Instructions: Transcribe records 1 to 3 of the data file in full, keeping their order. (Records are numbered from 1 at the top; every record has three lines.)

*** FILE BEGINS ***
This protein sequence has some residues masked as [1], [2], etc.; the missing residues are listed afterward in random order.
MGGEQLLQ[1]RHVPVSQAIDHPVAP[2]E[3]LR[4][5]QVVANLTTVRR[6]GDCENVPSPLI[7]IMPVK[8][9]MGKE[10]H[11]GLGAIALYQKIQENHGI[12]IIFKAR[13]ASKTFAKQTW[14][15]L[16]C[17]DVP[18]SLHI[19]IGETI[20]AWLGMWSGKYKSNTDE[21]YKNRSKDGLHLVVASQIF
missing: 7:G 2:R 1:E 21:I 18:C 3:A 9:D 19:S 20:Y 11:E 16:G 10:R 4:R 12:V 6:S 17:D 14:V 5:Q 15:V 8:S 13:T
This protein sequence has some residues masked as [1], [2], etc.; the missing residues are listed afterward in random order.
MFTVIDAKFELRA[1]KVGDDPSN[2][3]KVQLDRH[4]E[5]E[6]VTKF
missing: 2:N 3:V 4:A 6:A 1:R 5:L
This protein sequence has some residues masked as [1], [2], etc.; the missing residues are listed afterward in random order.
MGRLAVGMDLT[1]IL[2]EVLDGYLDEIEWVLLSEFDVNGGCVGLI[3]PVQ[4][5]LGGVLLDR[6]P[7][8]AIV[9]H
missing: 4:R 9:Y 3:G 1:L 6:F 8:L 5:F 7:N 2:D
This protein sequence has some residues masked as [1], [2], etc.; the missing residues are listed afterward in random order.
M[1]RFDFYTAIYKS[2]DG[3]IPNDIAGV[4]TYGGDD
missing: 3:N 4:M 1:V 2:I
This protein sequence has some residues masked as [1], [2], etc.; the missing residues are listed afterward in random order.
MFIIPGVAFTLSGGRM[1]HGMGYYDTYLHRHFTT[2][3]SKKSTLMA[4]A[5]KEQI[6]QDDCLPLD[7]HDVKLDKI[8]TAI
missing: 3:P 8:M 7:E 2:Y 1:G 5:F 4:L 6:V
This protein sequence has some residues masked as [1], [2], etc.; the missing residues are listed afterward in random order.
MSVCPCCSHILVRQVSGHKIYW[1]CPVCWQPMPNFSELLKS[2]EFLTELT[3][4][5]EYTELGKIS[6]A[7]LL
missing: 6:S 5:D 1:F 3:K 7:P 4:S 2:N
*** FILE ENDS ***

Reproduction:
This protein sequence has some residues masked as [1], [2], etc.; the missing residues are listed afterward in random order.
MGGEQLLQ[1]RHVPVSQAIDHPVAP[2]E[3]LR[4][5]QVVANLTTVRR[6]GDCENVPSPLI[7]IMPVK[8][9]MGKE[10]H[11]GLGAIALYQKIQENHGI[12]IIFKAR[13]ASKTFAKQTW[14][15]L[16]C[17]DVP[18]SLHI[19]IGETI[20]AWLGMWSGKYKSNTDE[21]YKNRSKDGLHLVVASQIF
missing: 7:G 2:R 1:E 21:I 18:C 3:A 9:D 19:S 20:Y 11:E 16:G 10:R 4:R 12:V 6:S 17:D 14:V 5:Q 15:V 8:S 13:T
This protein sequence has some residues masked as [1], [2], etc.; the missing residues are listed afterward in random order.
MFTVIDAKFELRA[1]KVGDDPSN[2][3]KVQLDRH[4]E[5]E[6]VTKF
missing: 2:N 3:V 4:A 6:A 1:R 5:L
This protein sequence has some residues masked as [1], [2], etc.; the missing residues are listed afterward in random order.
MGRLAVGMDLT[1]IL[2]EVLDGYLDEIEWVLLSEFDVNGGCVGLI[3]PVQ[4][5]LGGVLLDR[6]P[7][8]AIV[9]H
missing: 4:R 9:Y 3:G 1:L 6:F 8:L 5:F 7:N 2:D